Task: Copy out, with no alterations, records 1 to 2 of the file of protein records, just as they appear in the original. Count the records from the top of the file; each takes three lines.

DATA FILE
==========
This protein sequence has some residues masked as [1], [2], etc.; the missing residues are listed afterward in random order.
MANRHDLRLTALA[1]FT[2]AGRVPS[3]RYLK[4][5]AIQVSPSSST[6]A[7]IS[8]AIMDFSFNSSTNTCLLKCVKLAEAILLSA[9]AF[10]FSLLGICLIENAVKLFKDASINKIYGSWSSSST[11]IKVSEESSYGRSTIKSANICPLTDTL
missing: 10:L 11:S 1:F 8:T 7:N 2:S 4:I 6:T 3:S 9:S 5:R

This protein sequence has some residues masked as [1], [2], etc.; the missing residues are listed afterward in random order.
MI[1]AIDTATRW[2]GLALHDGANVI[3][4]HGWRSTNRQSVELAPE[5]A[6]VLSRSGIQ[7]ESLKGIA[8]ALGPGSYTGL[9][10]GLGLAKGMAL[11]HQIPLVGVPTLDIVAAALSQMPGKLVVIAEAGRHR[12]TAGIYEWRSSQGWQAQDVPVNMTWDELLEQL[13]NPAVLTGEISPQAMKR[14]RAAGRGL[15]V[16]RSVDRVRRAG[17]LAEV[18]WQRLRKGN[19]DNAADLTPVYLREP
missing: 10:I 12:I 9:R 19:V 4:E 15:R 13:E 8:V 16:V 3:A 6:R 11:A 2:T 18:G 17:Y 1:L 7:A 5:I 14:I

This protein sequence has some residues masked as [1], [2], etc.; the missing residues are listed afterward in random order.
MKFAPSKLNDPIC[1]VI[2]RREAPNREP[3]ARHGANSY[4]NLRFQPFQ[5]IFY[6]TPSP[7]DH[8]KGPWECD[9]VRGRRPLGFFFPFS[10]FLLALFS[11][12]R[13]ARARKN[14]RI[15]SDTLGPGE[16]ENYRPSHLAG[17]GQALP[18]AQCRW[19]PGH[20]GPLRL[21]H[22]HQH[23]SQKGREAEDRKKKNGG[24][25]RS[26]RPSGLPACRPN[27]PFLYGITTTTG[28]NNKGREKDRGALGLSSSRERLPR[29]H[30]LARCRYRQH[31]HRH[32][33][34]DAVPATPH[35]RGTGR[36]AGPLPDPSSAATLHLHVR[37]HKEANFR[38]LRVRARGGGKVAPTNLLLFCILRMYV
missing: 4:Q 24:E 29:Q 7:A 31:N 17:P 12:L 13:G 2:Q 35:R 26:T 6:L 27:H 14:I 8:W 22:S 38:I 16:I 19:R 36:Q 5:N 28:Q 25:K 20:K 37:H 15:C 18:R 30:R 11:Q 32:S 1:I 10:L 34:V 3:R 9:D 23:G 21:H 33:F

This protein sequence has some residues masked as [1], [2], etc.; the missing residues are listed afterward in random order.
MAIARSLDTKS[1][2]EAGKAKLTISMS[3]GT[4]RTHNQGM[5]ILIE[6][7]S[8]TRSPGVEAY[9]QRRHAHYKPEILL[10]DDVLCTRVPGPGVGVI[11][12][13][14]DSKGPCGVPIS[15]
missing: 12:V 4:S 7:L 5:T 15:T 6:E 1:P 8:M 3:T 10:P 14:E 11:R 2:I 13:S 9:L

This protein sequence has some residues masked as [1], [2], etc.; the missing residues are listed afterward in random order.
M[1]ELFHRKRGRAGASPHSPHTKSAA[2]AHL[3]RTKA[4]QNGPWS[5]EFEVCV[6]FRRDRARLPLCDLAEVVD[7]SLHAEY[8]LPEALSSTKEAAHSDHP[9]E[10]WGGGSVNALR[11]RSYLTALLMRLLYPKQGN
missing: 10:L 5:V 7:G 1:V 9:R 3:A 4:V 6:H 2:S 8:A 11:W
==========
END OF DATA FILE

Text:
This protein sequence has some residues masked as [1], [2], etc.; the missing residues are listed afterward in random order.
MANRHDLRLTALA[1]FT[2]AGRVPS[3]RYLK[4][5]AIQVSPSSST[6]A[7]IS[8]AIMDFSFNSSTNTCLLKCVKLAEAILLSA[9]AF[10]FSLLGICLIENAVKLFKDASINKIYGSWSSSST[11]IKVSEESSYGRSTIKSANICPLTDTL
missing: 10:L 11:S 1:F 8:T 7:N 2:S 4:I 6:T 3:S 9:S 5:R

This protein sequence has some residues masked as [1], [2], etc.; the missing residues are listed afterward in random order.
MI[1]AIDTATRW[2]GLALHDGANVI[3][4]HGWRSTNRQSVELAPE[5]A[6]VLSRSGIQ[7]ESLKGIA[8]ALGPGSYTGL[9][10]GLGLAKGMAL[11]HQIPLVGVPTLDIVAAALSQMPGKLVVIAEAGRHR[12]TAGIYEWRSSQGWQAQDVPVNMTWDELLEQL[13]NPAVLTGEISPQAMKR[14]RAAGRGL[15]V[16]RSVDRVRRAG[17]LAEV[18]WQRLRKGN[19]DNAADLTPVYLREP
missing: 10:I 12:I 9:R 19:V 4:E 15:R 13:E 8:V 16:V 3:A 6:R 11:A 2:T 18:G 17:Y 1:L 7:A 5:I 14:I